From his early poems, like "Death in Leamington" and "The 'Varsity Students' Rag", through his best-known works, such as "Slough", "Upper Lambourne", "A Subaltern's Love Song to Dilton Marsh Halt", and "The Last Laugh", the unique and original poetic voice of Britain's best-loved Poet Laureate resounds throughout this remarkable collection.
Readers include Clare Corbett, Tom Lawrence, Phyllida Nash, Simon Shepherd, and Bill Wallis.
©2006 John Betjeman;
Classics,contemporary fiction, Politics, Philosophy, Economics - a weekly eye on The New Yorker & The Guardian and dense word style/play.
It’s really enjoyable to read the work of John Betjeman end to end one after the other and get an overall flavour as well as the particular enjoyment of single stanzas, verses, the run of two or three poems together as well as being able to piece together the various themes that recur over many years and many different context. John Betjeman was a poet who appealed to me through one or two individual poems, particularly the wonderfully camp A Subaltern’s Love Song.but now having run through the Collected Poems, it is easy to identify so many insights, laughs, sad thoughts, the shock of the seedy, the decay and the camp jollity that can be remembered as 1960’s and 1970’s Britain. It is a trip back to a memory of a country that probably never was for me, but one that I really enjoyed spending time in.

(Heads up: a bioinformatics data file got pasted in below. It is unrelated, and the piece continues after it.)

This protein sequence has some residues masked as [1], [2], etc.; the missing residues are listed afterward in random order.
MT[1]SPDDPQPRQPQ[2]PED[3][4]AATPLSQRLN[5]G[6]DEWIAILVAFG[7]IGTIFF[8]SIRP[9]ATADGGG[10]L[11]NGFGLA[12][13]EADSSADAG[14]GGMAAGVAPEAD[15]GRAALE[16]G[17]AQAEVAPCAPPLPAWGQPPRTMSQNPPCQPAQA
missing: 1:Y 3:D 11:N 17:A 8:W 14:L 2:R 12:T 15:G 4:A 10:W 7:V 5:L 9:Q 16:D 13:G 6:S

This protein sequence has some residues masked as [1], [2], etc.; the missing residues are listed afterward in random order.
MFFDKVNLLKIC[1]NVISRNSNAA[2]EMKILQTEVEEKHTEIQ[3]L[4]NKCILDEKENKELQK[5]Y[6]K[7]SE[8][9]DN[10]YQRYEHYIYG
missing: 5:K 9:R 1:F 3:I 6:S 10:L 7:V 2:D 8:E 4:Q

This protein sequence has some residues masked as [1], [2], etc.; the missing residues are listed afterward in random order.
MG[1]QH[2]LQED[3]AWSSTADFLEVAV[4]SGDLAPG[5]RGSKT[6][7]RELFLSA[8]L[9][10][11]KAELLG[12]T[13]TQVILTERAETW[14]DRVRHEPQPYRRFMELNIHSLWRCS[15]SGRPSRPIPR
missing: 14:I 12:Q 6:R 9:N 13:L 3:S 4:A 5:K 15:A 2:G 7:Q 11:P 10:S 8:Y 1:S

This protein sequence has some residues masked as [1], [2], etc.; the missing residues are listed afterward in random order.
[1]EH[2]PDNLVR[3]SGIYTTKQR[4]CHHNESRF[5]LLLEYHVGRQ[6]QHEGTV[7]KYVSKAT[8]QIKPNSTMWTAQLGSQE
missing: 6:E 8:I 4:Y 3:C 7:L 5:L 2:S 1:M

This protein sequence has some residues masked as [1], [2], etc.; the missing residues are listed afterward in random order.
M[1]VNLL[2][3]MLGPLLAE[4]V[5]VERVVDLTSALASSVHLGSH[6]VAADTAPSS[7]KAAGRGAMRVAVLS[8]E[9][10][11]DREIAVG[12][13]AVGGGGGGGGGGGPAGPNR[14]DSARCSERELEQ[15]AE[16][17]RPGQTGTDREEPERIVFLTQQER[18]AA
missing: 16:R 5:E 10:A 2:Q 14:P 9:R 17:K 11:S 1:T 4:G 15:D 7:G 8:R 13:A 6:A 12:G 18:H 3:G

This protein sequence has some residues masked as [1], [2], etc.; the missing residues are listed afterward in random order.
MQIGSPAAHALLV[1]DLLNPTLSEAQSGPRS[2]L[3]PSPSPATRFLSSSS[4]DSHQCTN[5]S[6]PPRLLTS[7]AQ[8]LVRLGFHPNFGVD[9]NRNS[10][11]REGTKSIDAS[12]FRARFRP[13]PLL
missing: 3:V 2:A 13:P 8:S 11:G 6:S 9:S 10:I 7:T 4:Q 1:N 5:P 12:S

The foreword by Andrew Motion is really insightful and puts an academic cast of Betjeman which is really a long way from the Radio 2 world he inhabited and inhabits - a lovely set of poems which brought me warm memories and warmth thoughts in the early Spring days of 2011 against a backdrop of troubles in the Middle East and disaster in Japan. What a world, what a world.
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